Was that it? Is summer over already? The weather certainly thinks so, and I am already digging out comforting recipes for autumn which is my absolute favourite time of year.
Summer produce benefits from getting the ingredients from field to plate as quickly as possible and from as little interference as possible . Autumn is a time for simmering, for blending more robust flavours together. If summer is basil and parsley, autumn is bay and rosemary. If summer is crunch, autumn is slurp. The recipes I want for autumn are ones that refuse to be rushed, that don’t need absolute precision weighing or cooking and that can happily blip away on or in the stove until I am ready for it.
With that in mind, there aren't many meals that make me happier than a super slow roast joint of autumn Welsh lamb which has a more intense flavour than spring lamb and revels in heavy spicing and gentle cooking. A large pile of onions braised in the juices underneath serves instead of gravy, making this a versatile recipe for an alternative Sunday roast. Please feel free to go out for a long walk once it is safely in the oven .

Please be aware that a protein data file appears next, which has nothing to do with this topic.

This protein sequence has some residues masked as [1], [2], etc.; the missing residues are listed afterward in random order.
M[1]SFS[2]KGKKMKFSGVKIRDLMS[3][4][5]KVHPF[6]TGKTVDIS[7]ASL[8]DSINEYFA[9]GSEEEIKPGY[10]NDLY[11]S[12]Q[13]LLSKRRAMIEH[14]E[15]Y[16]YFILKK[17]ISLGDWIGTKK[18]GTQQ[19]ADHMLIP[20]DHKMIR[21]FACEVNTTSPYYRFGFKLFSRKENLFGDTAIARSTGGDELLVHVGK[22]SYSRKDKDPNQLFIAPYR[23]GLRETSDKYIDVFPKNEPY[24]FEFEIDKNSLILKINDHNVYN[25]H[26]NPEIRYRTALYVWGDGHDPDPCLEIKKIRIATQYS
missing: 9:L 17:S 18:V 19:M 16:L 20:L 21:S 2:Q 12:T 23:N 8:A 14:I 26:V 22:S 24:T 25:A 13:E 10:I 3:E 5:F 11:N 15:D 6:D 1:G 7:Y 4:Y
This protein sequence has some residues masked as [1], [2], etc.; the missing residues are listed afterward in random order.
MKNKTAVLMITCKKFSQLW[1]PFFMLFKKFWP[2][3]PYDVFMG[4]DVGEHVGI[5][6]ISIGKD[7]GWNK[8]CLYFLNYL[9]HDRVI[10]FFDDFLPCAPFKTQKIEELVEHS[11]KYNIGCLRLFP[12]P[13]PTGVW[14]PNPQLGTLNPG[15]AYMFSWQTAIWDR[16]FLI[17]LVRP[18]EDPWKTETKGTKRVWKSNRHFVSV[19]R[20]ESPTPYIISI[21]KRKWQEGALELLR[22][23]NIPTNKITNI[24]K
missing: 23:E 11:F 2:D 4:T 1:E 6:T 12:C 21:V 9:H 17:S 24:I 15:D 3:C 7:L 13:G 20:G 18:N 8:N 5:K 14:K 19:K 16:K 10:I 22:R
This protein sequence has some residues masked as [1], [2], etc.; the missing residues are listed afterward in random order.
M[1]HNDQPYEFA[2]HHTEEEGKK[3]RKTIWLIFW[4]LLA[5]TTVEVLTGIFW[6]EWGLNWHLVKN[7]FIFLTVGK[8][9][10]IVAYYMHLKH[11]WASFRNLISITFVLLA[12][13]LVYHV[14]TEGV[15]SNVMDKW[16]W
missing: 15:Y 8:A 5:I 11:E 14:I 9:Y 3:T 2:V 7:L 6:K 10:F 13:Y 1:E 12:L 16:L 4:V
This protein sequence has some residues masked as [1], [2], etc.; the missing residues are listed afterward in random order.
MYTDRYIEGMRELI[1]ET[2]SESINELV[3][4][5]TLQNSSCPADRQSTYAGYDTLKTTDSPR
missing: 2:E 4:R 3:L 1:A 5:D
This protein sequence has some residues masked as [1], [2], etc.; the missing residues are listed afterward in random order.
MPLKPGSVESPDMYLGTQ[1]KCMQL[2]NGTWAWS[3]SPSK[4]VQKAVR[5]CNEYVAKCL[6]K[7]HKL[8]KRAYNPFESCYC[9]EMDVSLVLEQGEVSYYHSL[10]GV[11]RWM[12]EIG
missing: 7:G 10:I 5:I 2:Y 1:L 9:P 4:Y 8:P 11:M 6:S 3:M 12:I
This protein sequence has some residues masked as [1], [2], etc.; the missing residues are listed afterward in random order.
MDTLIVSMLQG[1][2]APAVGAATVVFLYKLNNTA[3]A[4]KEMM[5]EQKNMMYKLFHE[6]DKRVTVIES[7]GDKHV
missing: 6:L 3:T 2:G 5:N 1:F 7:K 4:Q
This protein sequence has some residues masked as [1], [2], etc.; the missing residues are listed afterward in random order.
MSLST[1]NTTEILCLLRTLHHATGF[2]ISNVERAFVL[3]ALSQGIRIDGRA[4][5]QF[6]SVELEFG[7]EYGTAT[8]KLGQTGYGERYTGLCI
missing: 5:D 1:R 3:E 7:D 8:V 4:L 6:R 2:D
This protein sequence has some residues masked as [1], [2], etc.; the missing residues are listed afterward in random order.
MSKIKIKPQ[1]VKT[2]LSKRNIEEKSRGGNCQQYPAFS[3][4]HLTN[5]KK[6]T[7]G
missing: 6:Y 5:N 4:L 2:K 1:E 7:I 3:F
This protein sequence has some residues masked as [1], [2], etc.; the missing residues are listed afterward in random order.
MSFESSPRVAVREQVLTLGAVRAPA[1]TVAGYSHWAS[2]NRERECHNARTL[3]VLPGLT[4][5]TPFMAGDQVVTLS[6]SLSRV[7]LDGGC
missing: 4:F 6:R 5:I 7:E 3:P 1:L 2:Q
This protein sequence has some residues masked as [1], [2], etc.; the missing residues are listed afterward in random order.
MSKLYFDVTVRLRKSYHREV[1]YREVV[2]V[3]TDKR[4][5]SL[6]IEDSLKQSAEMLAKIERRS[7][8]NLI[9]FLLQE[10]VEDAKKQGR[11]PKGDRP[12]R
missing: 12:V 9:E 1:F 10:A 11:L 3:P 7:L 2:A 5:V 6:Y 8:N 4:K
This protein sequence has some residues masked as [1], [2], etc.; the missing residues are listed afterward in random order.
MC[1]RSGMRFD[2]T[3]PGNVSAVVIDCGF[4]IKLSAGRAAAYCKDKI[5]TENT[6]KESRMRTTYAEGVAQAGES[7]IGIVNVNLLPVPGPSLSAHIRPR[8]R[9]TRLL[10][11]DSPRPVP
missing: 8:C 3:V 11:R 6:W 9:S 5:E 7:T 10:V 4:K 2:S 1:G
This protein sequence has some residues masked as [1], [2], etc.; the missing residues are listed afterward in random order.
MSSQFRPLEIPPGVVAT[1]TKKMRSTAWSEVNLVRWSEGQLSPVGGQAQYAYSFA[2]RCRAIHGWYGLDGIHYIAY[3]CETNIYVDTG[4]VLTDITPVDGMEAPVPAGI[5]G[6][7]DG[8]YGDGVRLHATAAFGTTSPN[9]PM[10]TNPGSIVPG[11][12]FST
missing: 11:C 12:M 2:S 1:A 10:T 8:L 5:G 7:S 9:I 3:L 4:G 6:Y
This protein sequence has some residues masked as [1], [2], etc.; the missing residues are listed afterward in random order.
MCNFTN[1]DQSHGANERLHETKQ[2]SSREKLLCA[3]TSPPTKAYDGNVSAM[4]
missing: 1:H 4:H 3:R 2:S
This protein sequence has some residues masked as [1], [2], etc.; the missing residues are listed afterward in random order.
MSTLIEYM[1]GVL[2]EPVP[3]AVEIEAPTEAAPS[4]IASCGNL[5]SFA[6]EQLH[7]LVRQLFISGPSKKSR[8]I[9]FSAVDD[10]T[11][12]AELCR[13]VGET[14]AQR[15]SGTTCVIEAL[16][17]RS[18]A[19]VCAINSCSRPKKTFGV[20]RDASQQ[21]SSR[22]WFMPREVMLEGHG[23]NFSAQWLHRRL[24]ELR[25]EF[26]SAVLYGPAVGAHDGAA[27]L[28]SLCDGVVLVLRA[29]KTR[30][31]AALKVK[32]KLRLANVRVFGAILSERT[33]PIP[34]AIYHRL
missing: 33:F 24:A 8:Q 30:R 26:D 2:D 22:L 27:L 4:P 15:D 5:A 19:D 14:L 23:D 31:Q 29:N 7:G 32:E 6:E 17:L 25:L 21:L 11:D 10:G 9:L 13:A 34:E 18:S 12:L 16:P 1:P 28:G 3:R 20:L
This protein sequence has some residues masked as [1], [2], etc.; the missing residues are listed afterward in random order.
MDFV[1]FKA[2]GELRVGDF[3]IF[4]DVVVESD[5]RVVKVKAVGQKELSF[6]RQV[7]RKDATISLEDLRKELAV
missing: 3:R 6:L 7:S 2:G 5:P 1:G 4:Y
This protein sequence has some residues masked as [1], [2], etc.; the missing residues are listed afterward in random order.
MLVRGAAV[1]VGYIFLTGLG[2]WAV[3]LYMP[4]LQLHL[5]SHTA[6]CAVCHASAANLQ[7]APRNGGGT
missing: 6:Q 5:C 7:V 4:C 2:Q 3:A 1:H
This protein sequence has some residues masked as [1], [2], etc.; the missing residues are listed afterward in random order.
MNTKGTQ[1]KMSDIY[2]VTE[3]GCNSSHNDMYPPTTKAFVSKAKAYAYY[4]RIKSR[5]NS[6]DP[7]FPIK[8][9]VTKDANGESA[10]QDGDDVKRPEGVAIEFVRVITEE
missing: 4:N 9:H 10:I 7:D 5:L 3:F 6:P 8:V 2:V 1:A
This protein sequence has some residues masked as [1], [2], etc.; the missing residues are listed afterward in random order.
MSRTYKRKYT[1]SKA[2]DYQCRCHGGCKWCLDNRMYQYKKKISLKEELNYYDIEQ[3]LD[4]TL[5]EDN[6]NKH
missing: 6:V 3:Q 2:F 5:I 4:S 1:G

What I serve this with depends on who I am feeding and what the weather is doing outside. Sometimes I might make some flatbreads, houmous and a couscous salad spiced with harissa. For a casual lunch I often simply serve soft bread rolls and coleslaw. If it is serving as Sunday lunch on a cold, wet day then creamy root vegetable mash or crispy roasted potatoes and veg might be what is needed.
Pulled lamb (serves 6 -8)
- Lamb shoulder - about 1.3kg
- Onions - 4 medium
- Cumin seeds -2 tablesepoons
- Coriander seeds -1 tablespoon
- Chilli flakes - 1 tablespoon (more or less, to taste)
- Olive oil - 2 tablespoons
- Sea salt - level teaspoon
- Rosemary - chopped - tablespoon
- Garlic - 3 fat cloves
- Tomato puree - tablespoon
- Pre-heat the oven to 120°C
- Slice the onions and pile into a heavy casserole dish
- Pound the garlic with the sea salt, add the spices and rosemary and olive oil and combine
- Pour in the wine and some water (there should be a good inch of liquid under the onions)
- Cover the casserole with a layer of foil, then the casserole lid (or 2 layers of foil)
- Place the dish into the oven and leave for at least 4 hours
- Remove from the oven and give a little bit of the lamb a pinch - the meat should be very, very tender and almost disintegrate underneath your fingers.
- Return to the oven, uncovered for half an hour to colour the lamb
- Remove the lamb to rest underneath some foil, covered with a tea towel
- The oniony, spicy mix in the bottom of the pan can be reduced on the hob to taste
- To 'carve', take 2 forks and shred the meat by inserting them into the joint an pulling them apart.